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Lucas Tejwani L’17 discusses his cross-disciplinary experience pursuing a JD/MCIT

March 23, 2015

Lucas Tejwani L’17 discusses why he is pursing a JD/MCIT and how Penn’s program is unique. 

 

Transcript

My name is Lucas Tejwani. I just finished my first year at Penn Law last year.  And I am currently in my first year at Penn’s Engineering School doing the Masters in Computer Information Technology. I will be graduating in 2017 with this joint degree. 

When I came to Penn Law, I knew that I was interested in law and technology and issues such as internet privacy, data security, intellectual property, and corporate finance for start-up tech companies. And I knew that as such, my clients would be engineers, and they would be people in business that are related to tech, and I knew that in order to better understand their perspectives that they have on certain things, I would need to know what technologies they are working with. And so I thought it would be very helpful for me to eat, breathe, and sleep the life of an engineer in order to really understand what their motives are and what their interests are and I hope that I would be better be able to serve my clients. 

The big defining characteristic was the fact that they really push the interdisciplinary and the cross-disciplinary offerings that they had. It seems to be infused in the Penn culture, the notion that in order to be a successful, practicing attorney now you have to know fields beyond law. You have to know technology in some cases, business in some cases, civil rights in some cases, and so the entire community embraces the idea that these different cross-disciplinary offerings would prepare you most for your practice. The students embrace this cross-disciplinary attitude by taking classes at different schools, by doing joint degrees and by doing certificates at different schools. The professors embrace this by offering interesting classes at the intersection of different fields. And the administration really embraces this by making it easy and feasible to deal with the financial aspect of doing a joint degree or the registration aspect of doing a joint degree. And so they really pushed for this cross-disciplinary education, which I thought would be invaluable.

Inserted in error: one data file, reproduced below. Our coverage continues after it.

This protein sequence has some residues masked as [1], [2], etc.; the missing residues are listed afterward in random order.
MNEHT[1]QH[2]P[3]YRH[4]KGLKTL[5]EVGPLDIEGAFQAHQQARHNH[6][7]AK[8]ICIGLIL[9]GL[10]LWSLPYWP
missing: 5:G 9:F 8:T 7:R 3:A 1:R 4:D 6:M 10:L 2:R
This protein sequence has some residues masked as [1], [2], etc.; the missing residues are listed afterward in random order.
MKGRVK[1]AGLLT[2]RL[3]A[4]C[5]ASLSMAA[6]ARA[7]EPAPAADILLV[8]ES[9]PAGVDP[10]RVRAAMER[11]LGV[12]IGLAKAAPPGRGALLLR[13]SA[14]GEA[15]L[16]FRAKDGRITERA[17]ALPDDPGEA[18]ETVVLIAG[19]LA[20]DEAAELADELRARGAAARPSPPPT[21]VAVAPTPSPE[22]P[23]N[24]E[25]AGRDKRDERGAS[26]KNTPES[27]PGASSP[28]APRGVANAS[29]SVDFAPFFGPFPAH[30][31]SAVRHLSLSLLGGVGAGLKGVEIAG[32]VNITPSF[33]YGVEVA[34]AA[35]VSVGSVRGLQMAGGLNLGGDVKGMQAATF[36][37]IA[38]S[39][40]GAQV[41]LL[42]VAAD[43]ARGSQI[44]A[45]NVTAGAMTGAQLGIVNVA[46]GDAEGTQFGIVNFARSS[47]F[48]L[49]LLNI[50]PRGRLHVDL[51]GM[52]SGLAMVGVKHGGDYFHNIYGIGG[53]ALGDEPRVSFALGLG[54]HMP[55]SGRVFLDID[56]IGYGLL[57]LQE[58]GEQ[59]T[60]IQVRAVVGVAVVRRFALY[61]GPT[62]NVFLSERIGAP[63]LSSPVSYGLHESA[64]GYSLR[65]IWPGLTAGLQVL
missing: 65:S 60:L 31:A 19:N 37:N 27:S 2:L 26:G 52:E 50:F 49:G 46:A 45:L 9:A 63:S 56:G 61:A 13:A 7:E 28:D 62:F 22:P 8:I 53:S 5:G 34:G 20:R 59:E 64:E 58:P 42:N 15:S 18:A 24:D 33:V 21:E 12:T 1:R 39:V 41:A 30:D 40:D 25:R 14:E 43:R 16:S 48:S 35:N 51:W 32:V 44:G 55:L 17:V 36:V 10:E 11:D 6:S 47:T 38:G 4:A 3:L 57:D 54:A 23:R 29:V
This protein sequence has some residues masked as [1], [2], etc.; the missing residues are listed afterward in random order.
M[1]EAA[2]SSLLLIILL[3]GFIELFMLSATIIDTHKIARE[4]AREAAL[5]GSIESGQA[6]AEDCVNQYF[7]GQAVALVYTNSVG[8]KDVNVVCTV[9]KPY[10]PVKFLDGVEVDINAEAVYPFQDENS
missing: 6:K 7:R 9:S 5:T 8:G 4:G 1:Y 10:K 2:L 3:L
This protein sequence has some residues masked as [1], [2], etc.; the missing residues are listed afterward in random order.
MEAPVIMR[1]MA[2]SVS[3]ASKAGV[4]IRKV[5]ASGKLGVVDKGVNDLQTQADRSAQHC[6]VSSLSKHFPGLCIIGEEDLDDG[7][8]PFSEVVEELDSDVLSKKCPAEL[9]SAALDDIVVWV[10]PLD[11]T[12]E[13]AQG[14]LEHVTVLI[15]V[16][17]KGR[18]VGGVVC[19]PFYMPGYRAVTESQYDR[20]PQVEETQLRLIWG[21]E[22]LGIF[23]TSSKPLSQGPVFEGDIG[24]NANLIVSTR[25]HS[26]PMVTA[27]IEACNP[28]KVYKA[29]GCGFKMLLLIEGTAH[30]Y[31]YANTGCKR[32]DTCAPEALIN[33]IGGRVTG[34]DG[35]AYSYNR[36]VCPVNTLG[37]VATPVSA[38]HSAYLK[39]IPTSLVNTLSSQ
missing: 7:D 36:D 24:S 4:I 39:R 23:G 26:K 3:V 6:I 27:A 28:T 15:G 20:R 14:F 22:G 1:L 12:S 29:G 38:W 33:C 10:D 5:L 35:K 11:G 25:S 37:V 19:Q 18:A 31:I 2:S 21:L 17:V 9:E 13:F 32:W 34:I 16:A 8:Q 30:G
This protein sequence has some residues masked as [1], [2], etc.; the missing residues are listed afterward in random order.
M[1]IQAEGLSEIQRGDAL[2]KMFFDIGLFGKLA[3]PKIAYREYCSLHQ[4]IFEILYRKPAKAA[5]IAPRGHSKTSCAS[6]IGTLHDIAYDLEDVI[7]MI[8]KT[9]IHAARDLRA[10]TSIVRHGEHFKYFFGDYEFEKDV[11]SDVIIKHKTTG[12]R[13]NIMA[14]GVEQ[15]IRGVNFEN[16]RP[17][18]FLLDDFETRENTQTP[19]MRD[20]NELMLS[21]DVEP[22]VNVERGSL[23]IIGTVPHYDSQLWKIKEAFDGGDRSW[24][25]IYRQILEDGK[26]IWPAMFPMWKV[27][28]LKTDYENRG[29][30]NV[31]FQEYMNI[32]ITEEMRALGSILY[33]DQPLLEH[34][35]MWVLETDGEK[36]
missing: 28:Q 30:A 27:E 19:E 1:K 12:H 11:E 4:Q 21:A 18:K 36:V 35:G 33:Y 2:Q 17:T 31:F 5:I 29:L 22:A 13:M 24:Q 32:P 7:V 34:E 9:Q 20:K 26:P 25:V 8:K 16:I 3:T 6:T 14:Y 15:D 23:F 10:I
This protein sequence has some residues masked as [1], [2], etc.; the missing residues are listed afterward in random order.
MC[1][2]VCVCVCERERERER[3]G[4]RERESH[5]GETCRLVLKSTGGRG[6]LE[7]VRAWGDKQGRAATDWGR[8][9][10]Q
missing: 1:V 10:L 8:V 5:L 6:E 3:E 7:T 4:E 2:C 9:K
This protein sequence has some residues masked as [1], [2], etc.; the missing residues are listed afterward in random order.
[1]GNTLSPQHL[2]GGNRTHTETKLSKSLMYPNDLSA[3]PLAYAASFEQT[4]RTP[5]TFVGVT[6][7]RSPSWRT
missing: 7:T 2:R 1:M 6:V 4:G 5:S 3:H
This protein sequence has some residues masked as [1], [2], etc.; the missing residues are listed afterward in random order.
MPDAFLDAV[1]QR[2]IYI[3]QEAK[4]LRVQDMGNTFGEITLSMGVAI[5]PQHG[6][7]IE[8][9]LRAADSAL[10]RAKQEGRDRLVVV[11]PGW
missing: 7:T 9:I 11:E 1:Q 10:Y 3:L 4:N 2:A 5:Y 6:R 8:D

What is unique about the JD/MCIT program is that many people don’t have formal computer science backgrounds or electrical engineering backgrounds, but rather many people came from different disciplines that are all interested in software engineering and computer designing. And so, in my class there are people that studied philosophy, finance, chemical engineering, bio engineering, electrical engineering, physics. People with a whole bunch of different backgrounds who have different curricula to deal with when they were in undergrad, who have worked through different kinds of problems in different kinds of ways. Now, because I am working with all of them and because a lot of projects that I do are group projects, I have really been able to see different methods that people have, whether it is a person who studied physics that really looks at the large concepts underlying a certain technical aspect of a computer program or someone in finance that can really crunch numbers, I have really been exposed to a lot of attitudes and different methods for dealing with different problems and I think that is something that is unique that people wouldn’t find in other joint degrees or just law school. 

 

Transcript has been edited for length